The Thursday of the festival was going to be our night at the museum, but first we had a date with a record store. And not just any record store, but one that was voted one of the world’s best record stores: 12 Tónar at Reykjavik’s Skólavörðustígur. We made it there just in time for me to do some cd shopping myself, kinda hard to resist as I felt like a kid in a candy store when I saw so many cds from Icelandic bands in one place. Even the musicians themselves were tempted by the place as Klara Arnalds from Boogie Trouble was also checking out some cds before they started their gig.
Boogie Trouble’s gig got delayed as we were told to watch out for ‘a tall handsome man’ a.k.a. their percussionist, who had some trouble getting through the rush hour from work to the record store. They almost decided to start without him, but he made it just in time to create a fun set with his bandmates. And after they had finished one of them, bass player Ingibjörg Elsa Turchi could stay in place, as she also plays bass in the band that was up next: Rökkuró. A band that was tipped by fellow File Under contributor André Kuipers as one of the must see acts of the fest. There were more people who apparently had the same feeling about Rökkuró, as the store was filled to beyond capacity when they started playing. And what can I say, it was awesome indeed… I was touched to tears during the last song ‘Sólin Mun Skína’… Of course I bought their album too after the gig.
The gigs at 12 Tónar were most definitely worth the wait and even despite the delay there was some time left before dinner to catch Cercueil’s gig Sirkús port, the outdoor stage next to Hemmi Og Valdi. Amidst the cold and some snowflakes falling down, Pénélope Michel and Nico Devos (without their drummer Olivier Durteste) played a great set. They describe their music as ‘pockets full of dark sun and an electro pulse as a heart’ and I completely agree. If you’re into both Siouxie and the Banshees and Esben and the Witch, please check out Cercueil too! Seeing great bands perform in such unassuming, but cool places like Sirkús Port is an important part of the magic of the Airwaves festival.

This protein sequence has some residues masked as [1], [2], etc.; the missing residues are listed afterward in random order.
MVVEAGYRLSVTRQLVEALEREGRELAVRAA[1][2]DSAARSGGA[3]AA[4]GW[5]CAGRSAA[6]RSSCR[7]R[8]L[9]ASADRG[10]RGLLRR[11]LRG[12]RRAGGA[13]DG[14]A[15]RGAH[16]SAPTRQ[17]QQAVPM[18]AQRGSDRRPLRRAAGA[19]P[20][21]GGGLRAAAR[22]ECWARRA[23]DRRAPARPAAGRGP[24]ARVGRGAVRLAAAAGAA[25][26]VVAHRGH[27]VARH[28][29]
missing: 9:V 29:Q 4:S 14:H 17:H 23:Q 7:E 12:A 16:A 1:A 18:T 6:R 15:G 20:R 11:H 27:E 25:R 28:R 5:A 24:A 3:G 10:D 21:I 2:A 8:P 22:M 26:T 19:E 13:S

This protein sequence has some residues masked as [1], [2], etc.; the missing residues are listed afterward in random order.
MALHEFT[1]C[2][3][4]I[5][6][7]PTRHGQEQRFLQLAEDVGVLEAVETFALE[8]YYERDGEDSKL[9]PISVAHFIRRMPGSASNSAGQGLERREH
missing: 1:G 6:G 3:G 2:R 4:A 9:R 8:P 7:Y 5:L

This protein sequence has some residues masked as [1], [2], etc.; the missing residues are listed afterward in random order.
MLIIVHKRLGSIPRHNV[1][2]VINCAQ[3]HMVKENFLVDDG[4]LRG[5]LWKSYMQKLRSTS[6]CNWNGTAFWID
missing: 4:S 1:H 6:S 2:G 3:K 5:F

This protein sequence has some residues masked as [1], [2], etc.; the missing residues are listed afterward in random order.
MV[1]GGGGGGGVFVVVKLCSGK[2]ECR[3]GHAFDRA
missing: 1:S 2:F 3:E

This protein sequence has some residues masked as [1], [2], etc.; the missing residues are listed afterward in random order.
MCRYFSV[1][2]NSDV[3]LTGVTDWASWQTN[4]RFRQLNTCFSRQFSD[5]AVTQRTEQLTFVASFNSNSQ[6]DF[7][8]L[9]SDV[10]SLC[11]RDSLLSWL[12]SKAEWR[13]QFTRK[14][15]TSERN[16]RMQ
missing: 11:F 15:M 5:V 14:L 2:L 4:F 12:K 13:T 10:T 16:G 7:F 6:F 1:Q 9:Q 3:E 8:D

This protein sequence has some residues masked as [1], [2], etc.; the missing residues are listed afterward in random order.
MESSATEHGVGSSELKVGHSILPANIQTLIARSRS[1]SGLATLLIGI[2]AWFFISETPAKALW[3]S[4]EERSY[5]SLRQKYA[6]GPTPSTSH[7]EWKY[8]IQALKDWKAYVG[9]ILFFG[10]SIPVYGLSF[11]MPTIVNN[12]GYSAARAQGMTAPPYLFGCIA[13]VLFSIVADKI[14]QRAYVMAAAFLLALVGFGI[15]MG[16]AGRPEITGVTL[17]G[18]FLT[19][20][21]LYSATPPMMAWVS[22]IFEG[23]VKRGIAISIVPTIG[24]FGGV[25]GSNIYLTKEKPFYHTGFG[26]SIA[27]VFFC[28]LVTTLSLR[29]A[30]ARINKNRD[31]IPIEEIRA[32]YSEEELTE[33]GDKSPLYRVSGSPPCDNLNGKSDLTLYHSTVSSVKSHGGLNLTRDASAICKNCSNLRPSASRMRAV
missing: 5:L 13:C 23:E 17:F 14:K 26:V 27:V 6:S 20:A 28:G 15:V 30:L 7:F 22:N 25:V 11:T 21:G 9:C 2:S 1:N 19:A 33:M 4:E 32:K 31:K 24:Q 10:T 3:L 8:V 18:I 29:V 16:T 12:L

Good thing that we had a (semi)healthy and above all warming meal after that and before my mate Andrew and I went to the Reykjavik Art Museum, as it was bloody cold! We got there early, as experience tought us that it’s a bad idea to get to venues late when there’s a big name on the progamme, but this also meant we were freezing our bits off whilst waiting outside the museum. So it had better be worth it, hehe…
And worth it, it was! As we got amazing music in spades. Samaris kicked off the evening and last year they were one of the revelations of the festival for me, so I just had to see them again and hear some of the new songs from their recently released 2nd EP Stofnar Falla. And wow, they amazed me for the second year in a row! Almost unbelievable how much this band has grown over a period of just one year.
And as if the deep dark bass synth sounds of Samaris weren’t enough, we were sentenced to aural death next by Phantogram… Oh boy… On cd they might sound somewhat comforting (maybe the wrong word, but what the heck) sometimes, but none of that when they play live… Relentless, unforgiving and more of that, but fun, loads of fun above all!
Sóley provided a much needed oasis in the midst of all this electronic violence. Her performance was as lovely as ever, supported by really cool visuals made by the Feel Good Lost team. Just too bad that a lot of the people in the audience weren’t up for some rest but simply wanted to continue partying after Phantogram, which was a bit of a shame but maybe also understandable. I’m sure though Sóley played some other gigs at this year’s Airwaves festival for more appreciative audiences, but I really enjoyed seeing her again.
Final performance during this night at the museum was by one of the headliners of the festival: Purity Ring. I’m a big fan of their debut album ‘Shrines’, so I was really happy when I discovered they were playing the festival and of course just had to see them. After the gig it was a mix of happiness and disappointment though, as yes it was great to see them live, but at the same time there were quite some technical problems before and during the gig and also the sound was so muddled that most of the lyrical and musical subtleties that make the album so special were kind of lost in the process of the live performance. Ah well, you can’t have them all… But really cool anyway to finally have seen Purity Ring!
Seven full photo galleries after the break…
Enjoy the photos!
Boogie Trouble @ 12 Tónar
Rökkurró Trouble @ 12 Tónar
Cercueil @ Sirkús Port
Samaris @ Reykjavik Art Museum
Phantogram @ Reykjavik Art Museum
Sóley @ Reykjavik Art Museum
Purity Ring @ Reykjavik Art Museum